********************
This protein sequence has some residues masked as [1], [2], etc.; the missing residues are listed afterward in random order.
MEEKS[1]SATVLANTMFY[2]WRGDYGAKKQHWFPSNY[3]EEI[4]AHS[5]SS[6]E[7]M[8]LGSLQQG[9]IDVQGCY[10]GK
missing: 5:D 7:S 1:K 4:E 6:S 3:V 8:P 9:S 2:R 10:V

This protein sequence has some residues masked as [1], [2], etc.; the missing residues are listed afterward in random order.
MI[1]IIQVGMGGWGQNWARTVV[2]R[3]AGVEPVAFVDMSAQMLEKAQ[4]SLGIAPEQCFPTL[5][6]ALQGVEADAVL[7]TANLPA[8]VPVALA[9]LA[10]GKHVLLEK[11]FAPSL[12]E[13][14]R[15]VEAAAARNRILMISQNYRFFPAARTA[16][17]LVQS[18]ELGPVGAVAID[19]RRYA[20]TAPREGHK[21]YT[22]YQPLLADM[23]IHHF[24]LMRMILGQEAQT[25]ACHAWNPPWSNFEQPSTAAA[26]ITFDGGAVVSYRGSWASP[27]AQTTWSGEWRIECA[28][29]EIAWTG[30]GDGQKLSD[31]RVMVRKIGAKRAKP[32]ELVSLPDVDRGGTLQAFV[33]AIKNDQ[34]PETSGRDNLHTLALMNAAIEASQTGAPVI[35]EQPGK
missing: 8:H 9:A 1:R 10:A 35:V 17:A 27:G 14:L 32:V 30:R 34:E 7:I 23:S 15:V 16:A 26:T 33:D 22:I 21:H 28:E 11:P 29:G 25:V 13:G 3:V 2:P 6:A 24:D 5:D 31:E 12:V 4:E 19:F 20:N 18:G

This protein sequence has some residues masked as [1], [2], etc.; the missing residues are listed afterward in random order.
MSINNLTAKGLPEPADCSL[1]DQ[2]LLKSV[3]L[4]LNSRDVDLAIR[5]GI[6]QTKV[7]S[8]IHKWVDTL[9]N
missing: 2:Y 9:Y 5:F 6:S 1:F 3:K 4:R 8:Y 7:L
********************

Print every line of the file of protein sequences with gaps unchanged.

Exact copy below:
This protein sequence has some residues masked as [1], [2], etc.; the missing residues are listed afterward in random order.
MEEKS[1]SATVLANTMFY[2]WRGDYGAKKQHWFPSNY[3]EEI[4]AHS[5]SS[6]E[7]M[8]LGSLQQG[9]IDVQGCY[10]GK
missing: 5:D 7:S 1:K 4:E 6:S 3:V 8:P 9:S 2:R 10:V

This protein sequence has some residues masked as [1], [2], etc.; the missing residues are listed afterward in random order.
MI[1]IIQVGMGGWGQNWARTVV[2]R[3]AGVEPVAFVDMSAQMLEKAQ[4]SLGIAPEQCFPTL[5][6]ALQGVEADAVL[7]TANLPA[8]VPVALA[9]LA[10]GKHVLLEK[11]FAPSL[12]E[13][14]R[15]VEAAAARNRILMISQNYRFFPAARTA[16][17]LVQS[18]ELGPVGAVAID[19]RRYA[20]TAPREGHK[21]YT[22]YQPLLADM[23]IHHF[24]LMRMILGQEAQT[25]ACHAWNPPWSNFEQPSTAAA[26]ITFDGGAVVSYRGSWASP[27]AQTTWSGEWRIECA[28][29]EIAWTG[30]GDGQKLSD[31]RVMVRKIGAKRAKP[32]ELVSLPDVDRGGTLQAFV[33]AIKNDQ[34]PETSGRDNLHTLALMNAAIEASQTGAPVI[35]EQPGK
missing: 8:H 9:A 1:R 10:A 35:V 17:A 27:G 14:L 32:V 30:R 34:E 7:I 23:S 15:V 16:A 26:T 33:D 22:I 21:H 28:E 11:P 29:G 25:V 13:G 3:V 2:P 6:A 24:D 5:D 31:E 12:V 4:E 19:F 20:N 18:G

This protein sequence has some residues masked as [1], [2], etc.; the missing residues are listed afterward in random order.
MSINNLTAKGLPEPADCSL[1]DQ[2]LLKSV[3]L[4]LNSRDVDLAIR[5]GI[6]QTKV[7]S[8]IHKWVDTL[9]N
missing: 2:Y 9:Y 5:F 6:S 1:F 3:K 4:R 8:Y 7:L